Stop saying 'Pardon me' 

Anna insisted: 'Stop saying "pardon me", especially if you're saying it because you think that this is going to make you sound more posh. 

'Now it is actually a common misconception that "pardon me" is a proper way of excusing yourself and that it is also posh and a polite.

'I thought so too for years, but I've actually learned that in upper class circles it's actually viewed as something quite basic and unsophisticated. So a proper and more correct way is to simply say "excuse me".'

Don't overuse 'totally' and 'completely' 

Anna said: 'Some other words that I have learned that most of us keep overusing are "totally" and "completely". These words can be replaced in your vocabulary by using a standard word "quite" as an example. 

'Instead of saying "it's totally hot outside", it sounds better when you say "it's quite hot outside".'

Add 'rather' to your vocabulary more 

'It was a rather lovely day instead of saying it was a really lovely day,' said the elegance coach. 

'And we can use rather as a word when we really want to emphasise on something in an elegant way because it does sound a little bit more posh this way.'  

Instead of 'the loo' or 'toilet' use 'lavatory'

'Ladies, do you go to the toilet or the loo for my British ladies?', said Anna. 'Or do you visit the lavatory? 

'As I've learned in my speech coaching, toilet is considered a lower level speech. 

''Another variation could be to say bathroom, but the word would then describe a room with a bath which is oftentimes not the case. 

'For this reason, a lavatory is the correct word to use. But I actually personally don't even think it's necessary to always give a description of where you're going.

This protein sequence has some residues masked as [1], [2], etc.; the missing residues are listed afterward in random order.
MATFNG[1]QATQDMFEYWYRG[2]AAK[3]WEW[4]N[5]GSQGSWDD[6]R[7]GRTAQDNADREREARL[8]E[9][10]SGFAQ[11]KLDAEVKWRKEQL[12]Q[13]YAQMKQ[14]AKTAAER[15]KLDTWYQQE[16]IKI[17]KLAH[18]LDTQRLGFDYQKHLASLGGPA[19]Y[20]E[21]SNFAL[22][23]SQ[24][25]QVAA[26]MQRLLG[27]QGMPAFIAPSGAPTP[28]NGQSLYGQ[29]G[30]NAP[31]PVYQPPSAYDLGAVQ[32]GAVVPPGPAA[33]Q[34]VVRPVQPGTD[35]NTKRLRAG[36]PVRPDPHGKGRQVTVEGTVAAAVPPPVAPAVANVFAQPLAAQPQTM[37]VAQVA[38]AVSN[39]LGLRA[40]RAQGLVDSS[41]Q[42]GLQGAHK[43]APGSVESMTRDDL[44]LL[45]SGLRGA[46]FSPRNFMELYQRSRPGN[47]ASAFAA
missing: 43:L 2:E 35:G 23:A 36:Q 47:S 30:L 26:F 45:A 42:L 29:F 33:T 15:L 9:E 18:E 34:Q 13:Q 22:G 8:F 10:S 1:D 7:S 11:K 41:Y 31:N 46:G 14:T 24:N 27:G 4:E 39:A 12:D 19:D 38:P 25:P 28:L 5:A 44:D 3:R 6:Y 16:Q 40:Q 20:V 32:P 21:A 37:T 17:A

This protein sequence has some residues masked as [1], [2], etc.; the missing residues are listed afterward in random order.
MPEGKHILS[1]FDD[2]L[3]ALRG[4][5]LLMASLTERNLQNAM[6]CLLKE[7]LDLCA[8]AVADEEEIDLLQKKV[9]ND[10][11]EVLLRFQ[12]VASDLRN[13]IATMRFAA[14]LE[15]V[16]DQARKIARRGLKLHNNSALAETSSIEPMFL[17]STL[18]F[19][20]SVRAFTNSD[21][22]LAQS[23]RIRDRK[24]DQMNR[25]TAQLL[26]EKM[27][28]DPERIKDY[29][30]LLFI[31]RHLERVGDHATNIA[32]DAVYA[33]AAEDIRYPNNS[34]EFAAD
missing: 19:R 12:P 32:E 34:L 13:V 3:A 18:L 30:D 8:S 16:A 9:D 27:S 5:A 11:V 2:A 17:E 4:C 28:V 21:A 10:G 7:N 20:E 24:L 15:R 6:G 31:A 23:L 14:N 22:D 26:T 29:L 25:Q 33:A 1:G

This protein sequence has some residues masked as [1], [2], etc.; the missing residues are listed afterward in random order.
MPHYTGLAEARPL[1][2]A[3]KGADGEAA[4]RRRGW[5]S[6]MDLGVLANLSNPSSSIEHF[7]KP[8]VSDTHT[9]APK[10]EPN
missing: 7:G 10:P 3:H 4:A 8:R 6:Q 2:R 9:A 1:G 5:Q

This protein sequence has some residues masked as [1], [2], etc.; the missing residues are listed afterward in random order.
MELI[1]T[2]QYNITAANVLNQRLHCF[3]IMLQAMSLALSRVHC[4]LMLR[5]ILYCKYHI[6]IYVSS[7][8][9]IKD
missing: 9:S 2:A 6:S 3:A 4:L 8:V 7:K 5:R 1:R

'I would say sometimes only "excuse me" if I leave for the laboratory. Or let's say I say "excuse me I'm going to the ladies or the powder room." 

'I just find that sometimes lavatory can in some circumstances feel a little bit like to much information. You know too much information.' 

Use 'how' to describe something   

'Last but not least, to spice up a vocabulary and to sound a little bit more refined, one other tip is to say "how",' said Anna.

'As an example, you basically say "how lovely", "how charming", "how wonderful", rather than just saying "nice" or "cute" or "fun". It might sound a little bit old fashioned but ladies it is going to elevate your everyday language.'

Replace 'Hi' and 'Hey' with 'Hello' 

Anna explained: 'There's nothing wrong with saying "Hey" or "Hi" but you need to really be aware that it's actually an informal way of greeting someone versus "Hello". 

'Hello is simply more formal. So you need to think about who it is that you are saying "Hello" to as you know the rule of etiquette is that you adapt depending on the situation and environment that you're in because rules, they change. 

'For this reason with close friends you can say "Hi" or "Hey" - but I believe it's better that you get used to always using the formal greeting with people that you are not so familiar with or maybe you don't even know them rather than using more intimate words.'